Henry struck back with this ad which answers a question no one asked:
(The answer, in case you’re interested: “Corporate Special Interests.” Like you, I thought it was maybe the opposing candidate’s, I dunno, grandmother or milkman or someone.)
But the important thing to take away from this mailer is, 1) whoever designs these things loves those horrible oversized Ben-Day dots; judging by the look on her face, this woman is not only extremely impressionable but also very invested in this race for California State Senate District 27; and most importantly, evidently there was another anti-Henry Stern ad using these same three villains but drawn by a different artist…and they didn’t send it to me!
Look, candidates, if you’re going to cram my mailbox with useless crap like this, you might as well send me all of them.
The good news is there’s a runoff election in November with Stern in it and with that — more mailers!
Eight lousy ounces of lame, “lite” whipped topping for 99¢ only…or sixteen ounces — that’s a full pound or pint (depending on whether the whipped topping self-identifies as a solid or a liquid ) — of the regular, fatty, good kind for that same 99¢ only!
And if for some reason you’re still on the fence, here, let me push you over with this bit of information: You’re only saving a lousy 5 calories per serving by eating the lite version!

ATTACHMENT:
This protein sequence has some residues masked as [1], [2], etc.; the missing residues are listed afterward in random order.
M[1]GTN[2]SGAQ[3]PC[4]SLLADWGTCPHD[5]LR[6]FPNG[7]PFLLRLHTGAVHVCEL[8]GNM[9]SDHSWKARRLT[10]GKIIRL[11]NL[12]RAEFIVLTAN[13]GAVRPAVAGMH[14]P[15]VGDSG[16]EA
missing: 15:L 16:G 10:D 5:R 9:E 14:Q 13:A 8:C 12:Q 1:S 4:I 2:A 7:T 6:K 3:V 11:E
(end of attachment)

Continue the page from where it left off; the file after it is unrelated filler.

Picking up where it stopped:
Anyway, I trust you’ll make the right decision.
REMEMBER how the other day I was going on and on and on about coloring books and then it devolved into me complaining about the lousy image quality on WordPress? Sure, we all do.
Well, as regular readers of this blog know, the other night I had dinner at El Gallo Giro. (I of course had one of those tortas — or ‘Mexican sandwiches of deliciousness.’)
So while I was waiting for them to prepare it, I noticed on top of one of their counters, they had little boxes of crayons…and placemats, that — following this recent trend of coloring in things — that you can color in.
As you would have done, I distracted the counter-help and stole one!
Here it is!
“Yeah, big deal, Ted, you jackass! You’re always stealing something! That’s how you people are!”
Okay, you got me — and my people — there (sheesh, I tell ya, us Slovaks are the last demographic it’s still perfectly acceptable to stereotype!). But aren’t you at least the least bit curious about her?
The lady, I mean! No, no — not Abuelita, at the left end of the table.
This one, below, at the right end of the table! Look! Look!
This one! Up there! Her!
The rest of the people were obviously drawn by one person, in the Gallo Giro coloring placemat illustration house-style [industry term], but she sticks out like a sore thumb! Or more precisely, like an overlong finger!
Anyway, I contacted Frank H. Knudsen, Jr., head of Coloring Placemat Design at Gallo Giro Corporate and he said—
…Okay, no, of course I didn’t contact anyone!
But today I noticed Gallo Giro’s current billboard and ads feature that same lady, in real-life, and so that’s why she’s on this month’s placemat.
Like you, I love that they used her image, in line-art form [graphic design term] for that thing! But more importantly: mystery solved — we can all go to bed now!